JustEd researchers supporting youth
at risk of social exclusion

The team recently met in Umeå, Sweden, to set the targets for the ‘On the move’ project. At the same time, they met with Tero Järvinen and Christian Helms Jörgensen, who were invited to comment on another project plan for a new cross-cut research project. In the picture Tero Järvinen, Lisbeth Lundahl (project leader), Joakim Lindgren, Jonna Linde, Per-Åke Rosvall, Christian Helms Jörgensen and Åsa Sundelin.

The ‘On the move’ team recently got together in Umeå, Sweden. At the same time, they met with Tero Järvinen and Christian Helms Jörgensen, who were invited to comment on another project plan for a new cross-cut research project. In the picture Tero Järvinen, Lisbeth Lundahl (project leader), Joakim Lindgren, Jonna Linde, Per-Åke Rosvall, Christian Helms Jörgensen and Åsa Sundelin.


In Sweden, JustEd members are currently working on a new research collaboration project funded by the Swedish research council. The project ‘On the move’ put interest in students at risk of not being eligible for one of the Swedish upper secondary programs.

The aim is to strengthen the educational and professional opportunities for students without complete grades from compulsory school, a group running high risk of future social exclusion. In Sweden, these adolescents are channeled into one of five introductory programs (IP), to prepare them for studies or work. However, it is unclear how the students’ conditions, ambitions and choices are formed locally and which support for their educational and occupational choices is offered in different municipalities and regions.

Analyzing transitions and career learning
The project will study how young people in various local contexts reason about their future orientations. JustEd researcher and Associate Professor Per-Åke Rosvall, Umeå University, is one of the researchers on the team:

“We are also interested in analyzing the support for career learning and career choices for young people in these contexts, and how it may be developed to promote career learning and successful transitions. We want to develop an understanding of local structures, institutional processes and individual aspirations that promote or hinder transitions within schools and between schools and higher education and/or work.”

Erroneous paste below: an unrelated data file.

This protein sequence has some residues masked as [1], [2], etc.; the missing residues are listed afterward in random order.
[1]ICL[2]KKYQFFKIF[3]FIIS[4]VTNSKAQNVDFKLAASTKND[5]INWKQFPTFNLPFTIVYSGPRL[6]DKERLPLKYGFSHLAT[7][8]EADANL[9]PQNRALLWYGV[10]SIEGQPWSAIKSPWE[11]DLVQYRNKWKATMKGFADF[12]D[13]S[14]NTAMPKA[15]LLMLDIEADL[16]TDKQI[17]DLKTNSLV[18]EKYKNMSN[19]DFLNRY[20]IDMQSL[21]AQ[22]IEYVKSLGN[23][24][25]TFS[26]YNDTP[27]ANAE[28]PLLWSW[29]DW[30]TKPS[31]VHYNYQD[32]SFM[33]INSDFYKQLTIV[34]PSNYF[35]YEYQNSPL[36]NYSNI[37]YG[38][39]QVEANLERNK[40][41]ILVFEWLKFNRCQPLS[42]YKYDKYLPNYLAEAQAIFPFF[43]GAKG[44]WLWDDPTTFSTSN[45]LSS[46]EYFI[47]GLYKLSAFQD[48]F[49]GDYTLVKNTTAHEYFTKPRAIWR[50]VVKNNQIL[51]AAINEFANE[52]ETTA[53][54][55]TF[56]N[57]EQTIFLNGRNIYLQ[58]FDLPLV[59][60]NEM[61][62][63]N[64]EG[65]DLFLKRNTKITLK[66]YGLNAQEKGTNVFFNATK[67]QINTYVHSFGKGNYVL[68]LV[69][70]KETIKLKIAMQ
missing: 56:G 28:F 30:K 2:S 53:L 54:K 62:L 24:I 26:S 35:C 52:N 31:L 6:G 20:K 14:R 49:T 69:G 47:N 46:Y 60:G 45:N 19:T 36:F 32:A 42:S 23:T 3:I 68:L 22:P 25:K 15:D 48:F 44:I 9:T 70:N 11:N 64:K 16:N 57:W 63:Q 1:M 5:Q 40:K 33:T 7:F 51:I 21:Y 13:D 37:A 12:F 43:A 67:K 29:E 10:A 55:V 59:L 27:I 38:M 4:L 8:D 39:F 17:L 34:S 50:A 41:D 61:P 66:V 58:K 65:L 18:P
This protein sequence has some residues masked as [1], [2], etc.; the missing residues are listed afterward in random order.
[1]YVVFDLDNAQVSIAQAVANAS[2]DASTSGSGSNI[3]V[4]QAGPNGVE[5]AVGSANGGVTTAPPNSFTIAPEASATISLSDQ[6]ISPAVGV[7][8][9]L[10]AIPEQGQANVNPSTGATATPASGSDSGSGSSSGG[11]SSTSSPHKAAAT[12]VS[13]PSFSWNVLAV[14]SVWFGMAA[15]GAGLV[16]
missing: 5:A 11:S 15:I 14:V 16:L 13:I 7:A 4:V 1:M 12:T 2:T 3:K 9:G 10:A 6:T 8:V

Big local variations between schools
The team will map and critically analyze career learning activities and career choices for adolescents attending IP, the students’ experiences of those activities and the relationship between the two on a local and institutional level. This will be done through observations of career development activities, interviews with students, school staff and local politicians, and through surveys directed to career counselors and other informants with an overview of the local career support.

“Even though the curriculum plans emphasize the responsibility of the whole school for supporting students in their choices of future studies and work, several reports show that schools seldom work like this. In contrast to many other countries, career learning as a subject or knowledge field is missing in Swedish education”, says Rosvall.

Developing youth career support
Of those who started on an IP in 2011, slightly less than half had continued to a national program five years later. Students with special needs are overrepresented at the IPs but overall, the IP students are not a particularly homogenous groups and there are big local variations between the schools.

“The outcome of this study is expected to provide knowledge that can be used in order to develop well-informed career support for youth groups known to be at risk”, says Rosvall.

The project is led by Lisbeth Lundahl and the team consists of Per-Åke Rosvall, Jonna Linde, Joakim Lindgren from the University of Umeå and Åsa Sundelin from the University of Stockholm.

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About the Author

About the Author: Charlotta Järf is in charge of the communications and marketing activities for JustEd, The Nordic Centre of Excellence, an international research network with 14 partner universities in 8 countries. With ten years of professional experience in Communications and Marketing, and five years as a TV, radio and newspaper journalist, Charlotta has a practical set of skills in strategical communications, PR, social media, graphic design, video and content production. .

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